Climate Change and Disasters
People try to adapt to this situation, but for many this will mean a conscious move to another place to survive. Such moves, or the effects of climate change on natural resources, may spark conflict with other communities, as an increasing number of people compete for a decreasing amount of resources.
In addition to protecting populations displaced by disasters and the changing environment, we work to increase the resilience of people who are particularly vulnerable to the effects of climate change.
In photos: Climate change, disasters and displacement
01 January 2015
Since 2009, an estimated one person every second has been displaced by a disaster, with an average of 22.5 million people displaced by climate- or weather-related events since 2008 (IDMC 2015). Disasters and slow onsets, such as droughts in Somalia in 2011 and 2012, floods in Pakistan between 2010 and 2012, and the earthquake in Nepal in 2015, can leave huge numbers of people traumatized without shelter, clean water and basic supplies.
UNHCR leads the Global Protection Cluster for protecting and assisting people who are forcibly displaced and who cannot return safely home. Although the majority of people displaced by disasters and climate change will remain within their own borders where states have clearly defined responsibilities, the international community can, on request, provide support and humanitarian assistance.
When called upon to intervene, we can deploy emergency teams and provide concrete support in terms of registration, documentation, family reunification and the provision of shelter, basic hygiene and nutrition.
Many of those who are displaced across borders as a result of climate change may not meet the refugee definition. Nevertheless, they are in need of protection and assistance. Therefore, UNHCR is supporting the Platform on Disaster Displacement, which is a follow up to Nansen Initiative on cross-border displacement. This Platform will coordinate the implementation of the recommendations from the Nansen Initiative Protection Agenda.
UNHCR has also developed planned relocation guidance to move people out of disasters and climate change effects while respecting their human rights. Furthermore, UNHCR has provided technical support to the UNFCCC process since 2008, including through coordinating the Advisory Group on Human Mobility and Climate Change. UNHCR remains committed to continue providing technical support to Parties in implementing the Paris Agreement.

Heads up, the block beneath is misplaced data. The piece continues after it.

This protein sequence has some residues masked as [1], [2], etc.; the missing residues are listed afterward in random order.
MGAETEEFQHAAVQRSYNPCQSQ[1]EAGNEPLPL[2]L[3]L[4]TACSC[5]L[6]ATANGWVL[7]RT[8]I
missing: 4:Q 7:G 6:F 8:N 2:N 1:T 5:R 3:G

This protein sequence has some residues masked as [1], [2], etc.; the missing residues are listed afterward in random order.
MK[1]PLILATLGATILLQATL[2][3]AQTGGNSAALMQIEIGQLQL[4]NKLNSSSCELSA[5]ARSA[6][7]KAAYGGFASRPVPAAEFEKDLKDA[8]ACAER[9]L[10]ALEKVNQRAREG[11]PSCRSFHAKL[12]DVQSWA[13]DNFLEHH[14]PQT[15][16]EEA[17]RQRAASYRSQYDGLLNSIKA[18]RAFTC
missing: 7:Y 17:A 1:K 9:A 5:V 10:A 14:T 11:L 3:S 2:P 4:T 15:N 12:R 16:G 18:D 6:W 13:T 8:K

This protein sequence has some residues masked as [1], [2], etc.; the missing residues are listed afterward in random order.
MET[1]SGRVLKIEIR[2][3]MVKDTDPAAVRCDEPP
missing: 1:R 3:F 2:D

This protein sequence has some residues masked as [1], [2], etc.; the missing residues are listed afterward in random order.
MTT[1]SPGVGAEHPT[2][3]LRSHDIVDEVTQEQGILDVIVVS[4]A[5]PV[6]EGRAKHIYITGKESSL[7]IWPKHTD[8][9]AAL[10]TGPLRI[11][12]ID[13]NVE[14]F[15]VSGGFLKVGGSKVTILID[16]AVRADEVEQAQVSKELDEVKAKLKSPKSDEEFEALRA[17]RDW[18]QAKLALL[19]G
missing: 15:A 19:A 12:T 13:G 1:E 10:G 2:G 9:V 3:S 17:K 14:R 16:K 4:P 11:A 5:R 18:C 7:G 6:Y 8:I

Planned relocation and UNFCCC
- COP 22 Technical Inputs: Climate & Disaster Displacement Nov 2016
- Frequently Asked Questions on Climate Change and Disaster Displacement Nov 2016
- Highlights of UNHCR Organized Side Events at COP22 Nov 2016
Climate Change: Protection Challenge
- Key Concepts on Climate Change and Disaster Displacement May 2017
- Quick guide - Climate Change and Disaster Displacement May 2017
- High Commissioner' Dialogue on Protection Challenges: Understanding and addressing root causes of displacement - Opening Remarks by António Guterres United Nations High Commissioner for Refugees, Geneva, 16 December 2015 16 Dec 2015
Climate Change and Displacement - external links
- Refword - Documents and Reports
- IMDC - Global Estimates 2014: People displaced by disasters
- UNFCCC - Climate induced displacement, migration and managed relocation rising up the adaptation agenda of the UNFCCC
- UN News Center - Feature: Should international refugee law accommodate climate change?
- International Bar Association - 'Climate refugees'? Addressing the international legal gaps - Benjamin Glahn
- Vulnerable nations urged to craft climate migration policy